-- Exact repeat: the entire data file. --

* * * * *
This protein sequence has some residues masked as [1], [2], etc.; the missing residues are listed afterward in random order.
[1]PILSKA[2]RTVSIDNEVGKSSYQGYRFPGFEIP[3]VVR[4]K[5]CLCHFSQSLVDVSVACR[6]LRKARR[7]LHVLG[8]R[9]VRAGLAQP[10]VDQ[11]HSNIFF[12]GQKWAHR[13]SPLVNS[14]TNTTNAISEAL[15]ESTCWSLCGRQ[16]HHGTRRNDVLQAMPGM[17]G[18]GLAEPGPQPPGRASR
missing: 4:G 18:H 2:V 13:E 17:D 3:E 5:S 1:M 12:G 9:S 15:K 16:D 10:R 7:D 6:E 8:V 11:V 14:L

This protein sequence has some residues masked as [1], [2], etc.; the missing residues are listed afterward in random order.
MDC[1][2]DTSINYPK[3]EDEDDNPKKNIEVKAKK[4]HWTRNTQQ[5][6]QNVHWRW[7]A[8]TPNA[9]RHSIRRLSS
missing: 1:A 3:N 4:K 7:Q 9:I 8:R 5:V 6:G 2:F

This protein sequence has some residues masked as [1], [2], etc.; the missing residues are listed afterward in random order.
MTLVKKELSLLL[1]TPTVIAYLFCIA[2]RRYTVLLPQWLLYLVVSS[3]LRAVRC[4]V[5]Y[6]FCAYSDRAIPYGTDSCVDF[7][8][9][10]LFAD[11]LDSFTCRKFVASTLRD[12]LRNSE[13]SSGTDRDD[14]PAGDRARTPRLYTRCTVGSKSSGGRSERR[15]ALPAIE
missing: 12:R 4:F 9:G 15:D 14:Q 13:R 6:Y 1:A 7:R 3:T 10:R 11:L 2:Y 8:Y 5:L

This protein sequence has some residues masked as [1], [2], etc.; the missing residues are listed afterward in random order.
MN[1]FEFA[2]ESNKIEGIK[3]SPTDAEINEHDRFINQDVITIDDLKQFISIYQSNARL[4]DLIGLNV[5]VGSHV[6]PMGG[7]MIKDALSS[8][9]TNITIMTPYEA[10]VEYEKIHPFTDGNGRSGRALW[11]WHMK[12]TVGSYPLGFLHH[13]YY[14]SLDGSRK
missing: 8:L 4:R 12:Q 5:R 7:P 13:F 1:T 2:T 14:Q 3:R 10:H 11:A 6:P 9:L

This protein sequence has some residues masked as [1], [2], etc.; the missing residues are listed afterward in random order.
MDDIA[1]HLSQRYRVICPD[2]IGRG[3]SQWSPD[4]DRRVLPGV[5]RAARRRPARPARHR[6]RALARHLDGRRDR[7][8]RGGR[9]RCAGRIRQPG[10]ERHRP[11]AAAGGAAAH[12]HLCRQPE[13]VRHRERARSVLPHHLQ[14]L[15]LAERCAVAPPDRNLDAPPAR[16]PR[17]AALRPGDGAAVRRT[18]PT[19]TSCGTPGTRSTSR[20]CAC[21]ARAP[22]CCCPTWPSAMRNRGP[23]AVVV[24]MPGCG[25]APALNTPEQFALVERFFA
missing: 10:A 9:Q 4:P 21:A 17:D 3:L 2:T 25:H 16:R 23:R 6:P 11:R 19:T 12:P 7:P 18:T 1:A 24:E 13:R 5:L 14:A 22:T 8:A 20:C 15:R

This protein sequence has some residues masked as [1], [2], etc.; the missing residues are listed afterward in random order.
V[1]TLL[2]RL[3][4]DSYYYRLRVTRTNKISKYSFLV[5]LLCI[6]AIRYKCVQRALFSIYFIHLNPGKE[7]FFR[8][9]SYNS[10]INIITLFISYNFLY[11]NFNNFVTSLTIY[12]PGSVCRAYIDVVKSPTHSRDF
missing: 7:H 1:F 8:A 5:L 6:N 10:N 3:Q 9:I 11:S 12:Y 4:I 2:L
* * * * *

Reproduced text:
This protein sequence has some residues masked as [1], [2], etc.; the missing residues are listed afterward in random order.
[1]PILSKA[2]RTVSIDNEVGKSSYQGYRFPGFEIP[3]VVR[4]K[5]CLCHFSQSLVDVSVACR[6]LRKARR[7]LHVLG[8]R[9]VRAGLAQP[10]VDQ[11]HSNIFF[12]GQKWAHR[13]SPLVNS[14]TNTTNAISEAL[15]ESTCWSLCGRQ[16]HHGTRRNDVLQAMPGM[17]G[18]GLAEPGPQPPGRASR
missing: 4:G 18:H 2:V 13:E 17:D 3:E 5:S 1:M 12:G 9:S 15:K 16:D 10:R 7:D 6:E 8:V 11:V 14:L

This protein sequence has some residues masked as [1], [2], etc.; the missing residues are listed afterward in random order.
MDC[1][2]DTSINYPK[3]EDEDDNPKKNIEVKAKK[4]HWTRNTQQ[5][6]QNVHWRW[7]A[8]TPNA[9]RHSIRRLSS
missing: 1:A 3:N 4:K 7:Q 9:I 8:R 5:V 6:G 2:F

This protein sequence has some residues masked as [1], [2], etc.; the missing residues are listed afterward in random order.
MTLVKKELSLLL[1]TPTVIAYLFCIA[2]RRYTVLLPQWLLYLVVSS[3]LRAVRC[4]V[5]Y[6]FCAYSDRAIPYGTDSCVDF[7][8][9][10]LFAD[11]LDSFTCRKFVASTLRD[12]LRNSE[13]SSGTDRDD[14]PAGDRARTPRLYTRCTVGSKSSGGRSERR[15]ALPAIE
missing: 12:R 4:F 9:G 15:D 14:Q 13:R 6:Y 1:A 7:R 3:T 10:R 11:L 2:Y 8:Y 5:L

This protein sequence has some residues masked as [1], [2], etc.; the missing residues are listed afterward in random order.
MN[1]FEFA[2]ESNKIEGIK[3]SPTDAEINEHDRFINQDVITIDDLKQFISIYQSNARL[4]DLIGLNV[5]VGSHV[6]PMGG[7]MIKDALSS[8][9]TNITIMTPYEA[10]VEYEKIHPFTDGNGRSGRALW[11]WHMK[12]TVGSYPLGFLHH[13]YY[14]SLDGSRK
missing: 8:L 4:R 12:Q 5:R 7:P 13:F 1:T 2:T 14:Q 3:R 10:H 11:A 6:P 9:L

This protein sequence has some residues masked as [1], [2], etc.; the missing residues are listed afterward in random order.
MDDIA[1]HLSQRYRVICPD[2]IGRG[3]SQWSPD[4]DRRVLPGV[5]RAARRRPARPARHR[6]RALARHLDGRRDR[7][8]RGGR[9]RCAGRIRQPG[10]ERHRP[11]AAAGGAAAH[12]HLCRQPE[13]VRHRERARSVLPHHLQ[14]L[15]LAERCAVAPPDRNLDAPPAR[16]PR[17]AALRPGDGAAVRRT[18]PT[19]TSCGTPGTRSTSR[20]CAC[21]ARAP[22]CCCPTWPSAMRNRGP[23]AVVV[24]MPGCG[25]APALNTPEQFALVERFFA
missing: 10:A 9:Q 4:P 21:A 17:D 3:L 2:T 25:H 16:R 23:R 6:P 11:R 19:T 12:P 7:P 18:T 1:A 24:E 13:R 5:L 14:A 22:T 8:A 20:C 15:R

This protein sequence has some residues masked as [1], [2], etc.; the missing residues are listed afterward in random order.
V[1]TLL[2]RL[3][4]DSYYYRLRVTRTNKISKYSFLV[5]LLCI[6]AIRYKCVQRALFSIYFIHLNPGKE[7]FFR[8][9]SYNS[10]INIITLFISYNFLY[11]NFNNFVTSLTIY[12]PGSVCRAYIDVVKSPTHSRDF
missing: 7:H 1:F 8:A 5:L 6:N 10:N 3:Q 9:I 11:S 12:Y 4:I 2:L